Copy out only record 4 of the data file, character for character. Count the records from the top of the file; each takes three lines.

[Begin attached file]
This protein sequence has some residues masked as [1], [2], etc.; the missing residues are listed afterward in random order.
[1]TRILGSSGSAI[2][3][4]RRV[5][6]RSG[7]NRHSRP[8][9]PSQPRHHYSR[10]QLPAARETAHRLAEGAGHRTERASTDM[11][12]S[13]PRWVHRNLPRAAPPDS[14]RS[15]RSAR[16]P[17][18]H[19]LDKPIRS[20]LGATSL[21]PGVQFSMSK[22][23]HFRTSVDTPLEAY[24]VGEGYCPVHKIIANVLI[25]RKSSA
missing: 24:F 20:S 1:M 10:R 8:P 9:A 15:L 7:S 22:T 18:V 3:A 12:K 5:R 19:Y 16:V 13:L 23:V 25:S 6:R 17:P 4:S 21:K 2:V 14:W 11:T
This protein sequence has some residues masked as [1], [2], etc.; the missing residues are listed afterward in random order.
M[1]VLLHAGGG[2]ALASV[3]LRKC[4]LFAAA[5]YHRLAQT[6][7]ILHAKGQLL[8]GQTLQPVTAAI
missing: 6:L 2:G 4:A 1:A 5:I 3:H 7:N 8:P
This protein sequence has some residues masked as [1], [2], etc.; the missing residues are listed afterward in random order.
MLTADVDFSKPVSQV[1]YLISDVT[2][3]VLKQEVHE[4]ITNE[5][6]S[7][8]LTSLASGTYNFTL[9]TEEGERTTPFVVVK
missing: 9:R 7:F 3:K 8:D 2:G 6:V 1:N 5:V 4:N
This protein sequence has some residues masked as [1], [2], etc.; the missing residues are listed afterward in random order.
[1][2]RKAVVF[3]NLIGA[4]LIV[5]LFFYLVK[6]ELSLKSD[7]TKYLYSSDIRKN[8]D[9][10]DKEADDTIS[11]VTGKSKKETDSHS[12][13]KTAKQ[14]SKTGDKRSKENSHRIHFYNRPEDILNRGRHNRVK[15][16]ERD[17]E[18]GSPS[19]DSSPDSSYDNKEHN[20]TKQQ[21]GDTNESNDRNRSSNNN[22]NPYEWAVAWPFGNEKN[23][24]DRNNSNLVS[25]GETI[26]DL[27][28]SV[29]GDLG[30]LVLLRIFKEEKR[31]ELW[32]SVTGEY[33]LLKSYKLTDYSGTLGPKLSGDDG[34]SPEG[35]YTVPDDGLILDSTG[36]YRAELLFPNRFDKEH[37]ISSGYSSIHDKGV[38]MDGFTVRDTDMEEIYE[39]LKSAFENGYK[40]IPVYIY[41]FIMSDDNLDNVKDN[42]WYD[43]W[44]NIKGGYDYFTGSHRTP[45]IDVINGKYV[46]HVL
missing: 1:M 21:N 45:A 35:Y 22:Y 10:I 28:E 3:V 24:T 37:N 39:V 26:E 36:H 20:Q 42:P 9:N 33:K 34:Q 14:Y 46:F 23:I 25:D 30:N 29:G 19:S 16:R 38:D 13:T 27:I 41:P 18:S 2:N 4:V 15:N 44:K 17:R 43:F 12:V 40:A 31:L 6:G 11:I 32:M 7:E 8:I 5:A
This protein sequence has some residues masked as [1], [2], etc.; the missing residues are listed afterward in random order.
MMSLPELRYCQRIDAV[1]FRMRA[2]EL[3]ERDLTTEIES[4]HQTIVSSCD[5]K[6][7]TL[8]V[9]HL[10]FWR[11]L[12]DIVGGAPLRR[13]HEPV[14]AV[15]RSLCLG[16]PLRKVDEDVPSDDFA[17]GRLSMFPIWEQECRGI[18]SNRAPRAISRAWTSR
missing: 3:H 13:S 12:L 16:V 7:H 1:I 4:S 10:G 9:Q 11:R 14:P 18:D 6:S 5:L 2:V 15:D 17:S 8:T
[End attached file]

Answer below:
This protein sequence has some residues masked as [1], [2], etc.; the missing residues are listed afterward in random order.
[1][2]RKAVVF[3]NLIGA[4]LIV[5]LFFYLVK[6]ELSLKSD[7]TKYLYSSDIRKN[8]D[9][10]DKEADDTIS[11]VTGKSKKETDSHS[12][13]KTAKQ[14]SKTGDKRSKENSHRIHFYNRPEDILNRGRHNRVK[15][16]ERD[17]E[18]GSPS[19]DSSPDSSYDNKEHN[20]TKQQ[21]GDTNESNDRNRSSNNN[22]NPYEWAVAWPFGNEKN[23][24]DRNNSNLVS[25]GETI[26]DL[27][28]SV[29]GDLG[30]LVLLRIFKEEKR[31]ELW[32]SVTGEY[33]LLKSYKLTDYSGTLGPKLSGDDG[34]SPEG[35]YTVPDDGLILDSTG[36]YRAELLFPNRFDKEH[37]ISSGYSSIHDKGV[38]MDGFTVRDTDMEEIYE[39]LKSAFENGYK[40]IPVYIY[41]FIMSDDNLDNVKDN[42]WYD[43]W[44]NIKGGYDYFTGSHRTP[45]IDVINGKYV[46]HVL
missing: 1:M 21:N 45:A 35:Y 22:Y 10:I 28:E 3:V 24:T 37:N 39:V 26:E 36:H 20:Q 42:P 9:N 33:K 34:Q 14:Y 46:F 23:I 25:D 30:N 29:G 19:S 16:R 38:D 13:T 27:I 41:P 18:S 2:N 4:V 15:N 44:K 17:R 43:F 12:V 40:A 31:L 6:G 11:I 32:M 7:E 8:I 5:A